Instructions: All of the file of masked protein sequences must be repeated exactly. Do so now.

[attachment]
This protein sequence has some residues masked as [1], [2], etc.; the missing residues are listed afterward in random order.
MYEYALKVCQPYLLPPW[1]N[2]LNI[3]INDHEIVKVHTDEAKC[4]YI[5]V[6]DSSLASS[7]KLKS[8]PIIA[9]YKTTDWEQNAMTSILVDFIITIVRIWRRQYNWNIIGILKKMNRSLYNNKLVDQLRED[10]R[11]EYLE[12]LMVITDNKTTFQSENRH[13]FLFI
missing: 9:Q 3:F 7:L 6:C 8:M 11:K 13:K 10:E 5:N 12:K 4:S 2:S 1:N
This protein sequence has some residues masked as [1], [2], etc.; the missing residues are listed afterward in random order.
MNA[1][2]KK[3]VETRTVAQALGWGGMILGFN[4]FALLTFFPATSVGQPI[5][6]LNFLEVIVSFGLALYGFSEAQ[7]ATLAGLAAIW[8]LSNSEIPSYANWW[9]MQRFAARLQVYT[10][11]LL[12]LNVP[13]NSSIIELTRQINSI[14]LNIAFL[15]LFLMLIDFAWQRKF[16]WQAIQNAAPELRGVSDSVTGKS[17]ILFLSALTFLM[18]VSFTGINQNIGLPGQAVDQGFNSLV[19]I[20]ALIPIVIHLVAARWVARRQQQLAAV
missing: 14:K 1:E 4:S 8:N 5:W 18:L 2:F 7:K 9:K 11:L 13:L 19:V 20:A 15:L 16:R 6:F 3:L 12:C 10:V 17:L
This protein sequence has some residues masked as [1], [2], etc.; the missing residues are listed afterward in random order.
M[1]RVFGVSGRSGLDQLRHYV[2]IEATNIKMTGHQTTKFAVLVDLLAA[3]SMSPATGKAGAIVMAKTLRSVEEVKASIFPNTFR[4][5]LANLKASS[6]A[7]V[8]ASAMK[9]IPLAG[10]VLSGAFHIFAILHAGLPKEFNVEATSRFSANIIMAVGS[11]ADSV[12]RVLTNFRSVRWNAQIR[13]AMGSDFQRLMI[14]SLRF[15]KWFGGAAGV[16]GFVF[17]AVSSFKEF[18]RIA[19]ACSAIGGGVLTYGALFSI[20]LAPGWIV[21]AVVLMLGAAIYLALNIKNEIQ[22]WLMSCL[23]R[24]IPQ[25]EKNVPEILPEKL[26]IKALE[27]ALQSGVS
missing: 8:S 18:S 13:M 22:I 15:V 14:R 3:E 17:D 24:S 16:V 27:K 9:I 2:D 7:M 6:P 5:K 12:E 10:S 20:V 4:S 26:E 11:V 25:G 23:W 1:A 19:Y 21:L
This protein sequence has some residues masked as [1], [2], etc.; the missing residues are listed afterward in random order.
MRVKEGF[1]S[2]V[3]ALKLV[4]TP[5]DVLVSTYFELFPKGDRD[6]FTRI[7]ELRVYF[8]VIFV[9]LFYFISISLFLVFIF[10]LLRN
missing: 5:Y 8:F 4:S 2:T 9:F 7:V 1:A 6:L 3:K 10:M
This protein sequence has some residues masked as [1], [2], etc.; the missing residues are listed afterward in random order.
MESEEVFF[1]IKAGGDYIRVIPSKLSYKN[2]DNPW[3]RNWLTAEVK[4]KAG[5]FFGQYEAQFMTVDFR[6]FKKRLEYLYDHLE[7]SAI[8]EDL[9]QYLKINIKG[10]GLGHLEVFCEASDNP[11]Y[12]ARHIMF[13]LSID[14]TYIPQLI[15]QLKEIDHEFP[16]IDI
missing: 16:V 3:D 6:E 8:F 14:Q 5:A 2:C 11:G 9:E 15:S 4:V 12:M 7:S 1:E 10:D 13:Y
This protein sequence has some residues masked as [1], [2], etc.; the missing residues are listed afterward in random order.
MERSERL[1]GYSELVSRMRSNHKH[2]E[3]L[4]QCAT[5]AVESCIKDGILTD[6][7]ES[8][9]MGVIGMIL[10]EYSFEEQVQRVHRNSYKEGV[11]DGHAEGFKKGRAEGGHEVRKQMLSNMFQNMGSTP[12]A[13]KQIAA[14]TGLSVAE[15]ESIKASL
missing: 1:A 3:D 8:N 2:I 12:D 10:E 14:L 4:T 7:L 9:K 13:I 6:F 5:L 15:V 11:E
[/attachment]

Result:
This protein sequence has some residues masked as [1], [2], etc.; the missing residues are listed afterward in random order.
MYEYALKVCQPYLLPPW[1]N[2]LNI[3]INDHEIVKVHTDEAKC[4]YI[5]V[6]DSSLASS[7]KLKS[8]PIIA[9]YKTTDWEQNAMTSILVDFIITIVRIWRRQYNWNIIGILKKMNRSLYNNKLVDQLRED[10]R[11]EYLE[12]LMVITDNKTTFQSENRH[13]FLFI
missing: 9:Q 3:F 7:L 6:C 8:M 11:K 13:K 10:E 5:N 12:K 4:S 2:S 1:N
This protein sequence has some residues masked as [1], [2], etc.; the missing residues are listed afterward in random order.
MNA[1][2]KK[3]VETRTVAQALGWGGMILGFN[4]FALLTFFPATSVGQPI[5][6]LNFLEVIVSFGLALYGFSEAQ[7]ATLAGLAAIW[8]LSNSEIPSYANWW[9]MQRFAARLQVYT[10][11]LL[12]LNVP[13]NSSIIELTRQINSI[14]LNIAFL[15]LFLMLIDFAWQRKF[16]WQAIQNAAPELRGVSDSVTGKS[17]ILFLSALTFLM[18]VSFTGINQNIGLPGQAVDQGFNSLV[19]I[20]ALIPIVIHLVAARWVARRQQQLAAV
missing: 14:K 1:E 4:S 8:N 5:W 18:L 2:F 7:K 9:K 11:L 13:L 19:V 20:A 15:L 16:R 6:F 3:L 12:C 10:V 17:L
This protein sequence has some residues masked as [1], [2], etc.; the missing residues are listed afterward in random order.
M[1]RVFGVSGRSGLDQLRHYV[2]IEATNIKMTGHQTTKFAVLVDLLAA[3]SMSPATGKAGAIVMAKTLRSVEEVKASIFPNTFR[4][5]LANLKASS[6]A[7]V[8]ASAMK[9]IPLAG[10]VLSGAFHIFAILHAGLPKEFNVEATSRFSANIIMAVGS[11]ADSV[12]RVLTNFRSVRWNAQIR[13]AMGSDFQRLMI[14]SLRF[15]KWFGGAAGV[16]GFVF[17]AVSSFKEF[18]RIA[19]ACSAIGGGVLTYGALFSI[20]LAPGWIV[21]AVVLMLGAAIYLALNIKNEIQ[22]WLMSCL[23]R[24]IPQ[25]EKNVPEILPEKL[26]IKALE[27]ALQSGVS
missing: 8:S 18:S 13:M 22:I 15:V 14:R 3:E 17:D 24:S 16:V 27:K 9:I 2:D 7:M 6:P 5:K 12:E 10:S 20:V 4:S 26:E 11:V 25:G 23:W 1:A 19:Y 21:L
This protein sequence has some residues masked as [1], [2], etc.; the missing residues are listed afterward in random order.
MRVKEGF[1]S[2]V[3]ALKLV[4]TP[5]DVLVSTYFELFPKGDRD[6]FTRI[7]ELRVYF[8]VIFV[9]LFYFISISLFLVFIF[10]LLRN
missing: 5:Y 8:F 4:S 2:T 9:F 7:V 1:A 6:L 3:K 10:M
This protein sequence has some residues masked as [1], [2], etc.; the missing residues are listed afterward in random order.
MESEEVFF[1]IKAGGDYIRVIPSKLSYKN[2]DNPW[3]RNWLTAEVK[4]KAG[5]FFGQYEAQFMTVDFR[6]FKKRLEYLYDHLE[7]SAI[8]EDL[9]QYLKINIKG[10]GLGHLEVFCEASDNP[11]Y[12]ARHIMF[13]LSID[14]TYIPQLI[15]QLKEIDHEFP[16]IDI
missing: 16:V 3:D 6:E 8:F 14:Q 5:A 2:C 11:G 9:E 15:S 4:V 12:M 7:S 1:E 10:D 13:Y
This protein sequence has some residues masked as [1], [2], etc.; the missing residues are listed afterward in random order.
MERSERL[1]GYSELVSRMRSNHKH[2]E[3]L[4]QCAT[5]AVESCIKDGILTD[6][7]ES[8][9]MGVIGMIL[10]EYSFEEQVQRVHRNSYKEGV[11]DGHAEGFKKGRAEGGHEVRKQMLSNMFQNMGSTP[12]A[13]KQIAA[14]TGLSVAE[15]ESIKASL
missing: 1:A 3:D 8:N 2:I 12:D 10:E 14:L 4:T 7:L 9:K 13:I 6:F 5:L 15:V 11:E